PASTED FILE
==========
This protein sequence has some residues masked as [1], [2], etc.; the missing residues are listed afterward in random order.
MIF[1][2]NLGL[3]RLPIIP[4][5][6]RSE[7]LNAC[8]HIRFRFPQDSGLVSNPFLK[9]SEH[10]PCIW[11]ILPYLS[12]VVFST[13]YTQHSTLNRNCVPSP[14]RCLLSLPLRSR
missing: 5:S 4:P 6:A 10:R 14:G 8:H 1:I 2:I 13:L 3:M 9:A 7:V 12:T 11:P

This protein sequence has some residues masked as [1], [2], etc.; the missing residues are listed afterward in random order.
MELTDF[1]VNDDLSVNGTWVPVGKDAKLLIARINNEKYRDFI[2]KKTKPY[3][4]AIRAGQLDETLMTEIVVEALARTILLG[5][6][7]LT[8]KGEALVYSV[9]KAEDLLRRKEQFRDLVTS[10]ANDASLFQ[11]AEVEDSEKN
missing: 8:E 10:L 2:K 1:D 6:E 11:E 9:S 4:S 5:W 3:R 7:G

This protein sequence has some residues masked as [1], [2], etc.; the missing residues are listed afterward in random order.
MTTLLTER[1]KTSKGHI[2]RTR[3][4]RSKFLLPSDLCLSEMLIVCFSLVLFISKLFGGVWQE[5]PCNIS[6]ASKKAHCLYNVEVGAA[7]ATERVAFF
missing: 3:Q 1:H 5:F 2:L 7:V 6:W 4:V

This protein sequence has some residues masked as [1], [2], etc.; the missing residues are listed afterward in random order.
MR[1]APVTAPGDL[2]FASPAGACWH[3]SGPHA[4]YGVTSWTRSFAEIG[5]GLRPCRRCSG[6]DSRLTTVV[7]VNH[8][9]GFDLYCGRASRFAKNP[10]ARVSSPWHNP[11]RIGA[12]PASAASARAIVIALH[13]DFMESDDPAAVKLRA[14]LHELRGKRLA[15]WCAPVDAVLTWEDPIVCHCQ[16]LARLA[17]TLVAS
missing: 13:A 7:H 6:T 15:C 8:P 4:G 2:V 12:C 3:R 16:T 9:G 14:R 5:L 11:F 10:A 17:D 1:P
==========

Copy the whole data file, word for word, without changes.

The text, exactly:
This protein sequence has some residues masked as [1], [2], etc.; the missing residues are listed afterward in random order.
MIF[1][2]NLGL[3]RLPIIP[4][5][6]RSE[7]LNAC[8]HIRFRFPQDSGLVSNPFLK[9]SEH[10]PCIW[11]ILPYLS[12]VVFST[13]YTQHSTLNRNCVPSP[14]RCLLSLPLRSR
missing: 5:S 4:P 6:A 10:R 14:G 8:H 1:I 2:I 13:L 3:M 9:A 7:V 12:T 11:P

This protein sequence has some residues masked as [1], [2], etc.; the missing residues are listed afterward in random order.
MELTDF[1]VNDDLSVNGTWVPVGKDAKLLIARINNEKYRDFI[2]KKTKPY[3][4]AIRAGQLDETLMTEIVVEALARTILLG[5][6][7]LT[8]KGEALVYSV[9]KAEDLLRRKEQFRDLVTS[10]ANDASLFQ[11]AEVEDSEKN
missing: 8:E 10:L 2:K 1:D 6:E 11:E 9:S 4:S 5:W 3:R 7:G

This protein sequence has some residues masked as [1], [2], etc.; the missing residues are listed afterward in random order.
MTTLLTER[1]KTSKGHI[2]RTR[3][4]RSKFLLPSDLCLSEMLIVCFSLVLFISKLFGGVWQE[5]PCNIS[6]ASKKAHCLYNVEVGAA[7]ATERVAFF
missing: 3:Q 1:H 5:F 2:L 7:V 6:W 4:V

This protein sequence has some residues masked as [1], [2], etc.; the missing residues are listed afterward in random order.
MR[1]APVTAPGDL[2]FASPAGACWH[3]SGPHA[4]YGVTSWTRSFAEIG[5]GLRPCRRCSG[6]DSRLTTVV[7]VNH[8][9]GFDLYCGRASRFAKNP[10]ARVSSPWHNP[11]RIGA[12]PASAASARAIVIALH[13]DFMESDDPAAVKLRA[14]LHELRGKRLA[15]WCAPVDAVLTWEDPIVCHCQ[16]LARLA[17]TLVAS
missing: 13:A 7:H 6:T 15:C 8:P 4:G 2:V 12:C 3:R 16:T 9:G 14:R 5:L 11:F 10:A 17:D 1:P